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serfdom

The United States of America is known by its citizens as the greatest country in the world, bar none. This belief has been drilled into our consciousness at a young age, and continues to be repeatedly enforced by the media we consume. We are the number one economy in the world, though lord knows how much longer that will last before China overtakes us. By some measures, China is already the number one economy, though the Chinese remain hesitant in claiming the mantle. Income inequality is currently at record levels, with most of the wealth gains going to the upper .01% of society. Meanwhile, the job market is completely in the shitter–official statistics have been massaged and twisted beyond recognition, as more and more Americans struggle to make ends meet on stagnant wages and dead end jobs. Is the American Dream really dead? Did they lie to us all those years, just to get us to quietly work for peanuts in the vain hope that some day, we too shall get our piece of the pie?

To be fair, it didn’t use to be a lie. At one time, the American middle class really was the envy of the world. During the 50’s and 60’s, the conditions were favorable to any citizen who wanted to climb the social and economic ladder: a good college education was cheap and affordable, unions still had leverage and could protect worker rights, health care costs were still somewhat reasonable, and high paying jobs had yet to be outsourced. An employee could reasonably expect to be taken care of by the company in return for lifetime corporate loyalty. Job security was the norm rather than the exception.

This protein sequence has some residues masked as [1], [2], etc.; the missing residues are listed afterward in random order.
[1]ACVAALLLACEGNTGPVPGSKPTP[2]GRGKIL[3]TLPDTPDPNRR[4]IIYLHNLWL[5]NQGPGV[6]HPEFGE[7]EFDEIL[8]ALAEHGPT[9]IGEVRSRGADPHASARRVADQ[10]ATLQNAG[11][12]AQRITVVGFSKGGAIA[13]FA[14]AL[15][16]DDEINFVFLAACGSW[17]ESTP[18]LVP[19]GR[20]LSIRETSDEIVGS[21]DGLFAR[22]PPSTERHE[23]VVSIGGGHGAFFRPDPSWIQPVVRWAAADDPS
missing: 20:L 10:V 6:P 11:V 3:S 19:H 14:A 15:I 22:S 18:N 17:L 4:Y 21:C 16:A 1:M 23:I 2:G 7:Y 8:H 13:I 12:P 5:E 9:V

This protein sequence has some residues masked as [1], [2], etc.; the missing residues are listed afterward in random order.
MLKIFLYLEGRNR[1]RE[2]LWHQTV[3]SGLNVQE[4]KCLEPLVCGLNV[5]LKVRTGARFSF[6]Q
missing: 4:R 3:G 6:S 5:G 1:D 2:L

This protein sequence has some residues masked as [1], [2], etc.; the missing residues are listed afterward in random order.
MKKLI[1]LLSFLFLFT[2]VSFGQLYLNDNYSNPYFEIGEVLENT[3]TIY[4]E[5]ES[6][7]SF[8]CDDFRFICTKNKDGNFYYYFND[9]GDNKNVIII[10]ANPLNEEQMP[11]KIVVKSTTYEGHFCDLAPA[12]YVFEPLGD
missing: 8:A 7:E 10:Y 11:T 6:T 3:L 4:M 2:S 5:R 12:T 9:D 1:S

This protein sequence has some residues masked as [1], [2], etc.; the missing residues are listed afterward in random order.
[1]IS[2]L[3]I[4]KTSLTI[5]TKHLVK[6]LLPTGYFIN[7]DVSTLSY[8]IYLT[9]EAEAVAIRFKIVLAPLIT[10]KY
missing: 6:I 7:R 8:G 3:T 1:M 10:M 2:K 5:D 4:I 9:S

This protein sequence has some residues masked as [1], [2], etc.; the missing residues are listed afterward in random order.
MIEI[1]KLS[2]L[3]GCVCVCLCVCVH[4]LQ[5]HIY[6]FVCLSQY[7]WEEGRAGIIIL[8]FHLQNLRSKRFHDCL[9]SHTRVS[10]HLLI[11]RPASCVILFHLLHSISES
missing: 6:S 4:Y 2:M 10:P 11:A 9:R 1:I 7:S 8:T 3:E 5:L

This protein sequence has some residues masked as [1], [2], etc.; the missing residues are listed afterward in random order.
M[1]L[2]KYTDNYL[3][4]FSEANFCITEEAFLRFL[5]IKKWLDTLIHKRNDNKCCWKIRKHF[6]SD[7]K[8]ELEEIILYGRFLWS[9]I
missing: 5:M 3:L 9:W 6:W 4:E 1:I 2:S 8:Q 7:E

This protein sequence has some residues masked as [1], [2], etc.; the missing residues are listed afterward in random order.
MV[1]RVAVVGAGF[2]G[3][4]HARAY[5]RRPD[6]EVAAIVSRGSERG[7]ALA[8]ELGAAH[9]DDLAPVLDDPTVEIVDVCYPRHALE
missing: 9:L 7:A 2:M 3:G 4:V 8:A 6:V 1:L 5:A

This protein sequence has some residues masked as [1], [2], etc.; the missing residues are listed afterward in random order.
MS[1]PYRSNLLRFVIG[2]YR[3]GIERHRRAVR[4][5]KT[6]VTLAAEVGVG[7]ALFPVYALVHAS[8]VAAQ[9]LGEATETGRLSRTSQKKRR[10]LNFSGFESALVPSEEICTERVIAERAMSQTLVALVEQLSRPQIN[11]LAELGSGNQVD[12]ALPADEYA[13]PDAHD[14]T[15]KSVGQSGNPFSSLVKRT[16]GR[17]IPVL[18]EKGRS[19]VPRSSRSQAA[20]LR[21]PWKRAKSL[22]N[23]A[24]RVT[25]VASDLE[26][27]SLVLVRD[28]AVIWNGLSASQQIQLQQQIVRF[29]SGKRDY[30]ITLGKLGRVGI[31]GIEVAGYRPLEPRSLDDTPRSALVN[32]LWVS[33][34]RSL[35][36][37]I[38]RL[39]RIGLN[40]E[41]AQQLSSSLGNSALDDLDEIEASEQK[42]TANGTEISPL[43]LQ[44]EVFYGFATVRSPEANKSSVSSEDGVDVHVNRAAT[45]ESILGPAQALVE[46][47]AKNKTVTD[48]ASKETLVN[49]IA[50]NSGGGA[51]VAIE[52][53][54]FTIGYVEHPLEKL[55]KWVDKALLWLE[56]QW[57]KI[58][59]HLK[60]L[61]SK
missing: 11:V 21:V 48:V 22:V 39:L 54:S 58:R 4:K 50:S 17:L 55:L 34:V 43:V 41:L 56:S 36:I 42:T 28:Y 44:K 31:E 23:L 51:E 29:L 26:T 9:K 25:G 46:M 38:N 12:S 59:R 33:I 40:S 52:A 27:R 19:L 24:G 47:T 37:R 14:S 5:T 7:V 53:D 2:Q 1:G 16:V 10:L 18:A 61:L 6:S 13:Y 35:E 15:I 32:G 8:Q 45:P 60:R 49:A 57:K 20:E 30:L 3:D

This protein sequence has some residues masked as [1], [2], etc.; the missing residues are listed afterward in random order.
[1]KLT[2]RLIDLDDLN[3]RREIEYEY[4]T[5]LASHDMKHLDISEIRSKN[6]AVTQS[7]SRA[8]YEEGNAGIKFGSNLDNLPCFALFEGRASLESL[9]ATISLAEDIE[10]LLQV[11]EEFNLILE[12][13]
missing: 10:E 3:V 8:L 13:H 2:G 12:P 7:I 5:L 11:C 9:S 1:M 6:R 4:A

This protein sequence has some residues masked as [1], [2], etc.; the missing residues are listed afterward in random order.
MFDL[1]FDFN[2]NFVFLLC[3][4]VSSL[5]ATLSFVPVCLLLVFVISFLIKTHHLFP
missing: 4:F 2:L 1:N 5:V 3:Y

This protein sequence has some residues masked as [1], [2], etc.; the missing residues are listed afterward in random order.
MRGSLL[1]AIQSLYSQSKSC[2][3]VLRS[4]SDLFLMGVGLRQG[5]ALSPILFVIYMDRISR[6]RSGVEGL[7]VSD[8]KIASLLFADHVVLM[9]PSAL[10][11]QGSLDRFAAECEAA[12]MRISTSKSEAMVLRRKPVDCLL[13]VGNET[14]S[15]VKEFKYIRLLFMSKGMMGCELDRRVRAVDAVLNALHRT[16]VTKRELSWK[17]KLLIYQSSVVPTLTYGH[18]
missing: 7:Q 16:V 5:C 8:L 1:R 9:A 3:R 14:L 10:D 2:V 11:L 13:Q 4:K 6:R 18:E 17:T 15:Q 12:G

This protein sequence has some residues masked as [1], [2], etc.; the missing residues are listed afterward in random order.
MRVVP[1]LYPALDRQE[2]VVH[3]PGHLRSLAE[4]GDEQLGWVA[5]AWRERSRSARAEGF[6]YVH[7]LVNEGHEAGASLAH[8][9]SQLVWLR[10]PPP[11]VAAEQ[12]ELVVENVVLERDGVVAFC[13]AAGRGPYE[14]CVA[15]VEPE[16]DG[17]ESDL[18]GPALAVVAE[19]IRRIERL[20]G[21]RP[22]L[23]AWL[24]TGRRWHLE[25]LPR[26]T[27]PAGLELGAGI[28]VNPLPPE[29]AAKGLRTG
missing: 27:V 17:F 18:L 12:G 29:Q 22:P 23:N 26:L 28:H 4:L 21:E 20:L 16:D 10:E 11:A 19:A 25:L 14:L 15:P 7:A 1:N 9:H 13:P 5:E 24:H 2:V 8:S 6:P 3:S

Of course, it wasn’t a social nirvana for all Americans. The 60’s era was a tumultuous time in American society, as women, gays, and racial minorities agitated for their place at the table. The country has definitely made plenty of social progress despite the continued existence of severe racial and gender discrimination. Unfortunately, the nation has undeniably devolved in terms of economic justice and mobility. The economic hierarchy is calcifying into a modern day feudal system, where a good education, employment opportunities, financial stability, and personal freedom are privileges of the rich rather than an inalienable right of every citizen regardless of socioeconomic status.

The Penalties Of Poverty

Here in America, the system really goes out of its way to punish and traumatize you for being poor. Many municipalities actually target the poor for its funding schemes, just so financially comfortable people don’t have to pay more taxes for expected social services. Though debtor’s prisons are technically illegal, the possibility of going to jail for fines you can’t afford to pay are very real in many parts of the country. Instead of incarcerating offenders who commit serious or violent crimes, jails are now being filled with people whose real crime is not having the money to pay fines right away.